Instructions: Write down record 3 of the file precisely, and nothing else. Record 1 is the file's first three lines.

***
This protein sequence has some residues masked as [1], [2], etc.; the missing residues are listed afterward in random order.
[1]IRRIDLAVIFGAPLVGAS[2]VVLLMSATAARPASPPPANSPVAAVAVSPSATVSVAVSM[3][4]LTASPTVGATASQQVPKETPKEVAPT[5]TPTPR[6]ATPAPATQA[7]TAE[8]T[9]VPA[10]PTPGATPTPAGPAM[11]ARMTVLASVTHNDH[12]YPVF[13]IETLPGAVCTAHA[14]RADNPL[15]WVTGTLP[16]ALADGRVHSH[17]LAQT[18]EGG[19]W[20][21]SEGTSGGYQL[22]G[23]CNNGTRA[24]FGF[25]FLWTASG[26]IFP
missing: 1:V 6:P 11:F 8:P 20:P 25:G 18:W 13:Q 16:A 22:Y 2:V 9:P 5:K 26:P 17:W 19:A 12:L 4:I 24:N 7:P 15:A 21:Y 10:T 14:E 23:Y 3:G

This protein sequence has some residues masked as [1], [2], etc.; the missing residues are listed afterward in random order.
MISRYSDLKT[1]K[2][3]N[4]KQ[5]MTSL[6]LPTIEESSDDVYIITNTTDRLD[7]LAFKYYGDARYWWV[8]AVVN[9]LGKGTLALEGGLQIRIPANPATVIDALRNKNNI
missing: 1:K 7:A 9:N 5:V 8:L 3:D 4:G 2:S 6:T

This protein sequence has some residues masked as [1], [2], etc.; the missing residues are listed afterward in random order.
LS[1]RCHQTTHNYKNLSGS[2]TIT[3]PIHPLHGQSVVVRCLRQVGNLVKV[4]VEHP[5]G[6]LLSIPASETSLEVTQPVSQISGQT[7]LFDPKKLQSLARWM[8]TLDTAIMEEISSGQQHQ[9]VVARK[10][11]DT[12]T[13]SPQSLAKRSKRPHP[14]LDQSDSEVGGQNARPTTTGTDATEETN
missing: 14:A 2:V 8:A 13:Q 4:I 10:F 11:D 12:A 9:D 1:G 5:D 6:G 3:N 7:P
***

This protein sequence has some residues masked as [1], [2], etc.; the missing residues are listed afterward in random order.
LS[1]RCHQTTHNYKNLSGS[2]TIT[3]PIHPLHGQSVVVRCLRQVGNLVKV[4]VEHP[5]G[6]LLSIPASETSLEVTQPVSQISGQT[7]LFDPKKLQSLARWM[8]TLDTAIMEEISSGQQHQ[9]VVARK[10][11]DT[12]T[13]SPQSLAKRSKRPHP[14]LDQSDSEVGGQNARPTTTGTDATEETN
missing: 14:A 2:V 8:A 13:Q 4:I 10:F 11:D 12:A 9:D 1:G 5:D 6:G 3:N 7:P